You're Eating Too Much Bacon, Not Enough Nuts, Study Says
An absence of good food can be just as bad (and deadly) as too much bad food.
In 2012, more than 700,000 deaths in the US were caused by heart disease, stroke, and diabetes.
Given the impact of food and diet on all of these ailments, the potentially lethal effects of certain foods warrants close investigation. That was the recent goal of a study appearing in the Journal of the American Medical Association. Researchers wanted to calculate the association between ten specific "dietary factors" (food and nutrients) and mortality due to heart disease, stroke, and type 2 diabetes (cardiometabolic mortality) among US adults.
The dietary factors they honed in on were fruits, vegetables, nuts and seeds, whole grains, unprocessed red meats, processed meats, sugar-sweetened beverages (SSBs), polyunsaturated fats, seafood omega-3 fats, and sodium—the second half of that enumeration being staples of the American diet.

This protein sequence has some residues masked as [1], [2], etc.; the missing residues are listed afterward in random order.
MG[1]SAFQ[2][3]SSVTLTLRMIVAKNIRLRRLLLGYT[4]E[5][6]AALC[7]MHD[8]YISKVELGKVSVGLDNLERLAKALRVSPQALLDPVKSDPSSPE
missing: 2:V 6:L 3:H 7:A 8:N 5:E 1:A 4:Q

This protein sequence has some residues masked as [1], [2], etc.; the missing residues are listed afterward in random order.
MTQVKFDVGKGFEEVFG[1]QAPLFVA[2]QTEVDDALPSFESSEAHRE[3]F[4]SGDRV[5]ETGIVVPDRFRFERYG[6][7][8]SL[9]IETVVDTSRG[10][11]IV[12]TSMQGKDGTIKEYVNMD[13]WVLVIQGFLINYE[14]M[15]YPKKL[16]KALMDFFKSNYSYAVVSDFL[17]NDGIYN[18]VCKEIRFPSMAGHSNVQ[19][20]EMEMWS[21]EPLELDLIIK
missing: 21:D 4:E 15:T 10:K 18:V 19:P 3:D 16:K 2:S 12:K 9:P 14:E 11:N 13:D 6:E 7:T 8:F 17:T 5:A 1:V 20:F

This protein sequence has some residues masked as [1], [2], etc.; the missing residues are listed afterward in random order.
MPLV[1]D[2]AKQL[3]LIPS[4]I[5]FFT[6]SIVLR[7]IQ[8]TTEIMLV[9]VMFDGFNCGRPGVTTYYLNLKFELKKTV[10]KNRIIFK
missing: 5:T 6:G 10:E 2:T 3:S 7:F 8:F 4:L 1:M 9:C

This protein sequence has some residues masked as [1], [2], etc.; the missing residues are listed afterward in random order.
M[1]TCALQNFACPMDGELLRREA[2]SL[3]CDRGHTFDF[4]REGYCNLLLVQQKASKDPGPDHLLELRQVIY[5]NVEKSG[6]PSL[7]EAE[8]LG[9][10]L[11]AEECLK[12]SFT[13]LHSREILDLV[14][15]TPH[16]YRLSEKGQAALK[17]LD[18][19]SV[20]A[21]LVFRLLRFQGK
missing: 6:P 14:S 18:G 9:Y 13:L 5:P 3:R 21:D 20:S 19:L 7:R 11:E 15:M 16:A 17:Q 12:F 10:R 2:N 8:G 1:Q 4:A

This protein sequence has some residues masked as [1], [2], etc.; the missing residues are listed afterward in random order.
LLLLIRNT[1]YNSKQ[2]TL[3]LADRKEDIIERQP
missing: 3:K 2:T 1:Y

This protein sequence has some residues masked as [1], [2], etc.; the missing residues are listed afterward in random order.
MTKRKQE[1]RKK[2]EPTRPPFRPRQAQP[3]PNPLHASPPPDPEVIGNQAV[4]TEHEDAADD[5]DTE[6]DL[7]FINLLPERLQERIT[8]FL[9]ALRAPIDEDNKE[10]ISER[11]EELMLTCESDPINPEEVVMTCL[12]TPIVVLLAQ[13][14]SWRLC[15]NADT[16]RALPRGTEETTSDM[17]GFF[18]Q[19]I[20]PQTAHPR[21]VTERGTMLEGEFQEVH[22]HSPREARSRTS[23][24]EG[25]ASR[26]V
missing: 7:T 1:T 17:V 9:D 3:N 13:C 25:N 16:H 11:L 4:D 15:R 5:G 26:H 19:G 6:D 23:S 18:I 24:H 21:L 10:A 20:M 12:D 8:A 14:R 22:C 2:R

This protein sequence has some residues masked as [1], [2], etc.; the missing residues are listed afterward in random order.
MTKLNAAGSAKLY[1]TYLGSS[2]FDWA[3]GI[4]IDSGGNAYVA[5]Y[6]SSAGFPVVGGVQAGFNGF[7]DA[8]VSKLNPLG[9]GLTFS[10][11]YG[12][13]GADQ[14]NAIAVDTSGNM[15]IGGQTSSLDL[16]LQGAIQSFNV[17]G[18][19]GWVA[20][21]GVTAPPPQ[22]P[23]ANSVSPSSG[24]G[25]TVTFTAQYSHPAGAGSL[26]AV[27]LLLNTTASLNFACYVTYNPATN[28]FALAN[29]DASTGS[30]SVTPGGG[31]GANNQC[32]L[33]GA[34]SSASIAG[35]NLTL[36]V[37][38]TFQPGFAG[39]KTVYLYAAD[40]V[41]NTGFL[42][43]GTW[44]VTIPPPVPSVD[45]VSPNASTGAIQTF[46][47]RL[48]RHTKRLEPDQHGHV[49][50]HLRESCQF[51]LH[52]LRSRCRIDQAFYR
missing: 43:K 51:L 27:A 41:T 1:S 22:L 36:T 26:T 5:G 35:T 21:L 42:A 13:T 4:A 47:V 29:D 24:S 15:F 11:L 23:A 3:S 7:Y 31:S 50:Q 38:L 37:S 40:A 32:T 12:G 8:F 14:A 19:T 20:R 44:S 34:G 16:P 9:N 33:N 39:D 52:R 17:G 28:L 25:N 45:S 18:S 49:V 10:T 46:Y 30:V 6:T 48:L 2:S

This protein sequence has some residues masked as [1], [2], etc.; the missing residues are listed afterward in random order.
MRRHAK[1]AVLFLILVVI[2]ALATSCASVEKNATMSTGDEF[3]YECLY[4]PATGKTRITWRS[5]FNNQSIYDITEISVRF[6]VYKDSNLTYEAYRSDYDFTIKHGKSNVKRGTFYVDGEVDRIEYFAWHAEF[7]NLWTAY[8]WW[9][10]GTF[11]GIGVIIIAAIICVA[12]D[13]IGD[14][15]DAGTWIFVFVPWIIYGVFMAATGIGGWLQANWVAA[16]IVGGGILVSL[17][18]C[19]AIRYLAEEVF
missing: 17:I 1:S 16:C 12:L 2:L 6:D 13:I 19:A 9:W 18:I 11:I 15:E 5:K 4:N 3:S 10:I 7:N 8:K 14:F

Of those 700,000 deaths in 2012, 318,656—or nearly half—of them were found to be directly related to excess sodium intake, insufficient intake of nuts and seeds, high intake of processed meats, and low intake of seafood omega-3 fats. What's novel about this research is that by looking diet through the lens of "suboptimal" consumption, scientists were able to take a more nuanced perspective, meaning that it's not just the presence of bad foods that can kill you, but the absence of good food.
That also means salty, processed meats like bacon and hot dogs are a major no-no, according to authors. So on top of ruining your sperm, potentially causing stomach cancer, and being as bad for you as cigarettes, bacon can also be a harbinger of death by heart disease.
"These results should help identify priorities, guide public health planning, and inform strategies to alter dietary habits and improve health," authors wrote, pointing to the measurable impact of approaches like soda taxes and sodium reduction. If soda and cigarettes are any indicator, we may be headed for a bacon tax.